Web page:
The specimens were oven dried and grinded for analysis at laboratory.  Each insect sample was analyzed chemically according to the official methods of analysis recommended by the Association of official and Analytical chemists (A. O. A. C. 2000). Analyses  were done  for water content, crude fiber, structural Carbohydrate, fat, free nitrogen extract and mineral salts. The crude proteins were determined by using Kjeldahl technique. Determination of B2 was performed using the method reported by Association of official Analytical Chemists (2009).

Table 1: Insects commonly eaten by the Bodo people of Baksa District, Assam

Order Family Scientific Name English Name Consumption Stage
Lepidoptera Notodontidae Anaphe Infracta Caterpillars Larvae
Lepidoptera Notodontidae Anaphe Reticulata Caterpillars Larvae
Lepidoptera Notodontidae Anaphe spp Caterpillars Larvae
Lepidoptera Notodontidae Anaphe Venata Caterpillars Larvae
Lepidoptera Saturniidae Cirinaforde Caterpillars Larvae
Isoptera Termitidae Macrotermes Bellicosus Termites Wing Adults, Queen
Isoptera Termitidae Macrotermes notelensis Termites Wing Adults, Queen
Orthoptera Pyrgomorphidae Zonocerus variegatus Grasshopper Adult
Orthoptera Acrididae Cytacanthacris naeruginosus unicolor Shorthorn grasshopper Adult
Orthoptera Gryllidae Brachytrypes spp Cricket Adult
Coleoptera Scrabaedae Analeptes trifasciata Rhinoceros beetle Larvae
Hymenoptera Formicidae Atta spp Ant Adult
Unidentified Unidentified Not known Not known Larvae
Unidentified Unidentified Not known Not known Adult

Table 2: Proximate analysis (%) of commonly eaten dried insects in Baksa District of Assam

Insects Crude Protein Ether extract Crude fiber Nitrogen free extract
Macrotermes bellicosus 20.04 22.2 2.72 45.5
Macrotermes notalensis 21.1 25.5 2.29 41.24
Brachytrypes spp 5.25 1.5 2.23 90.5
Cytacanthacris aeruginosus unicolor 11.4 3.5 1.29 56.5
Zonocerus variegatus 24.5 3.96 1.9 69.9
Analeptes trifasciata 30.4 17.23 1.0 45.4
Anaphe infracta 21.1 16.29 1.94 68.9
Anaphe recticulata 22.22 9.8 2.26 59.6
Anaphe spp 17.9 17.29 2.9 49.44
Anaphe venata 24.6 24.56 2.56 51.6
Cirina forda 20.2 11.67 1.54 70.5
Apis mellifera 23.0 14.5 3.0 62.6
Analeptes trifasciata 21.1 3.2 4.56 67.7
Oryctes boas 29.0 1.23 5.60 42.5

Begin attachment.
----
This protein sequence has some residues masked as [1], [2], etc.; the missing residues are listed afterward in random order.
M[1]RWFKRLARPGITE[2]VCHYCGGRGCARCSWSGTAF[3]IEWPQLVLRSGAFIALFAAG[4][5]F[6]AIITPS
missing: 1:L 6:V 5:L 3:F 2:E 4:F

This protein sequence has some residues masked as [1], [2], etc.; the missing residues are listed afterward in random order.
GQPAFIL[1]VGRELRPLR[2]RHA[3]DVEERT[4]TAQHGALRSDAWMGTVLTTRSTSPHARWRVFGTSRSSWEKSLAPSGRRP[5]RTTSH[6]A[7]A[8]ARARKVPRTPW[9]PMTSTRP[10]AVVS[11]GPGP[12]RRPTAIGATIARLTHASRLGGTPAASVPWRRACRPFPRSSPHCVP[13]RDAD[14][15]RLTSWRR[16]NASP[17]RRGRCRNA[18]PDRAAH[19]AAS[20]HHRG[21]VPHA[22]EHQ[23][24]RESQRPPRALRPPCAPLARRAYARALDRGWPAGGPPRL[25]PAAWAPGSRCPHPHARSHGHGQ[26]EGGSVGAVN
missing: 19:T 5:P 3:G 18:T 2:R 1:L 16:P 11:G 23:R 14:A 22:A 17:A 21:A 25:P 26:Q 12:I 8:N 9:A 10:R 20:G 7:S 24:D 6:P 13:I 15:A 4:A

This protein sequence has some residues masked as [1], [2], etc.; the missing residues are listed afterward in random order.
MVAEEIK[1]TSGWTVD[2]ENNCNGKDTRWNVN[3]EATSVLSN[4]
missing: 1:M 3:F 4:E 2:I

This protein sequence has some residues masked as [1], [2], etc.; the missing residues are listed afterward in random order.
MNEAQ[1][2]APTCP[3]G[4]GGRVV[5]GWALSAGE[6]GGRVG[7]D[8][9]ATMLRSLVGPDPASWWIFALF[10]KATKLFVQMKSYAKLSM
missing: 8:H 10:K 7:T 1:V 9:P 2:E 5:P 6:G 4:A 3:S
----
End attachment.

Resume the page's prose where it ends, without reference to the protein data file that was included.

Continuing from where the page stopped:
Rhynchophorus phoenicis 27.39 29.99 2.85 50.5

Results and discussion

Edible insects’ collection data revealed 14 species (Table.1). Among the insects collected five species of Lepidoptera, two species of Isoptera, three species of Orthoptera, one species of Coleoptera, one species of Hymenoptera and two unidentified species were found. Further, the Table.2 shows the chemical composition of each insect. The highest crude protein was found in Coleopteran order in species Analeptes trifasciata (30.40%).Another 12 species belonging to different orders have protein content 20% or more. On the other hand R. phoenicis have highest value of ether extract (29.99%). The least value was found in O. boas. Almost all theinsects have Nitrogen extract more than 50% or so.

The present study revealed that though some of the insects which are pest have got high nutritional qualities. Protein contents of insects especially caterpillars have been studied from Central Africa (Richards, 1939), South Africa (Quin, 1959; Dreyer, 1982) and South America (Dafour, 1987). The results of the proximate analysis of Analeptes trifasciata of this study corroborate the study of Aduku, (1993). There are wide ranges of protein content in these insects found in the present study. These differences may be due to variations in the dietary habits of the insects or as a result of different ecotypes. Differences may also be due to the age of the insects. The results of this study confirm the fact that insects are indeed a good source of protein and other nutrients.


The consumption of non-toxic insects therefore, should be encouraged. Insects are traditional foods in most cultures, playing an important role in human nutrition and have much nutrient to offer. They can be reared for their high nutritional qualities and sold to the populace that may be regarded as delicacies. Edible insects constitute an important part of the daily diet of a large proportion of the population in Baksa District of Assam, India. These insect provide high quality of proteins and supplements (minerals and vitamins) even when dried. Some of these sought after species, especially those with high nutritional content, ought to be cultivated with modern techniques to increase their commercial values and availability.


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Published by Centre for Environment, Education and Economic Development (CEEED), Assam.